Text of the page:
Pakistan blocks access to Wikipedia over ‘blasphemous’ content

A man in an internet cafe in Karachi can’t access the encyclopaedia  on his mobile  (EPA)
A man in an internet cafe in Karachi can’t access the encyclopaedia on his mobile (EPA)

Pakistan has banned Wikipedia after the encyclopedia failed to comply with orders to take down blasphemous content.

In a statement this week, the Pakistan Telecommunication Authority (PTA) said that it had degraded Wikipedia’s services in the country on “account of not blocking or removing sacrilegious content”.

“Wikipedia was approached for blocking/removal of the said contents by issuing a notice under applicable law & court order[s]. An opportunity of hearing was also provided, however, the platform neither complied by removing the blasphemous content nor appeared before the Authority,” the statement said.

PTA spokesperson Malahat Obaid said the ban had primarily been imposed for non-compliance with the orders, reported Dawn News.

“The decision can be reviewed once Wikipedia removes sacrilegious content that has been identified by the regulatory authority,” he was quoted as saying.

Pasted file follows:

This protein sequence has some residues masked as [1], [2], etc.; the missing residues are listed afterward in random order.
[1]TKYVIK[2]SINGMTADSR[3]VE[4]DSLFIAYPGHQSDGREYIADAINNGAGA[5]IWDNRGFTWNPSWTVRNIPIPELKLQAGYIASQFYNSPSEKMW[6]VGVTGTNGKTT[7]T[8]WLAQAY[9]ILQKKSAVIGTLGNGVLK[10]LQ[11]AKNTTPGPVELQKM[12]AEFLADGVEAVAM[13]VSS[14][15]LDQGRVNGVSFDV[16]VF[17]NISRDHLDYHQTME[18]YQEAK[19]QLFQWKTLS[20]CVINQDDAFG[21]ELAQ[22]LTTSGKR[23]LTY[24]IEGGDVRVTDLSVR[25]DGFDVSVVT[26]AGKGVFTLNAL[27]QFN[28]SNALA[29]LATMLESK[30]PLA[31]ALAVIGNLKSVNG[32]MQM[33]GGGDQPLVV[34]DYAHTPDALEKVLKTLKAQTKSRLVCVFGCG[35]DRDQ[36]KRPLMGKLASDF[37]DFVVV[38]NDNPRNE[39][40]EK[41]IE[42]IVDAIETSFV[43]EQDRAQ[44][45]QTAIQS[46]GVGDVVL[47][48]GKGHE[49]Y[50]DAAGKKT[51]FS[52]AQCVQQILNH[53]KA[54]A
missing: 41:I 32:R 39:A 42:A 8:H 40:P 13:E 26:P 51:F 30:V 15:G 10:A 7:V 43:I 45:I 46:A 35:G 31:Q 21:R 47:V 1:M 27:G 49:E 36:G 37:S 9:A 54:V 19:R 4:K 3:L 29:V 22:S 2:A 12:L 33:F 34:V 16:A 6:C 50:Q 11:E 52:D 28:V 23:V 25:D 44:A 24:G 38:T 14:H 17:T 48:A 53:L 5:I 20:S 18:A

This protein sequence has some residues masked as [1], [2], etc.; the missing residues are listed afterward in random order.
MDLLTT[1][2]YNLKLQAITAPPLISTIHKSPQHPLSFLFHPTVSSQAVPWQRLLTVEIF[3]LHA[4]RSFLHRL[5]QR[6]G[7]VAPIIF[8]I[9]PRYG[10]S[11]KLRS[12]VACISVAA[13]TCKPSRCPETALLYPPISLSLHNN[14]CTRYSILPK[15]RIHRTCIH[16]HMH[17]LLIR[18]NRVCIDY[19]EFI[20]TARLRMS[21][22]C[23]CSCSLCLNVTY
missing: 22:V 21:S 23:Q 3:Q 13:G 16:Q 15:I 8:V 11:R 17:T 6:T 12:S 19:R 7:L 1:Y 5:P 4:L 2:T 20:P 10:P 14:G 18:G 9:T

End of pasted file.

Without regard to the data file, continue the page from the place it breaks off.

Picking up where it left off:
Neither statement specified which content the authorities had ordered Wikipedia to remove.

The Wikimedia Foundation, the charity that runs Wikipedia, said that it does not make decisions on content included on the site.

“We believe that access to knowledge is a human right. A block of Wikipedia in Pakistan denies the 5th most populous nation in the world access to the largest free knowledge repository. If it continues, it will also deprive everyone access to Pakistan’s history and culture.

“We hope that the Pakistan government joins us in a commitment to knowledge as a human right and restores access to Wikipedia and Wikimedia projects promptly, so that the people of Pakistan can continue to receive and share knowledge with the world,” it said.

The move by the Shehbaz Sharif government has received criticism from activists in the country who have called it the latest assault on free speech.

“The ban is disproportionate, unconstitutional, and quite ridiculous. This will impact students, academia, the healthcare sector, researchers, and downgrade investor confidence in Pakistan due to the uncertainty & arbitrariness of censorship,” said digital rights activist Usama Khilji to Agence-France Presse.

Earlier in 2020, the PTA issued notices to Wikipedia and Google for “disseminating sacrilegious content”. The country was also blocked from accessing YouTube between 2012 and 2016.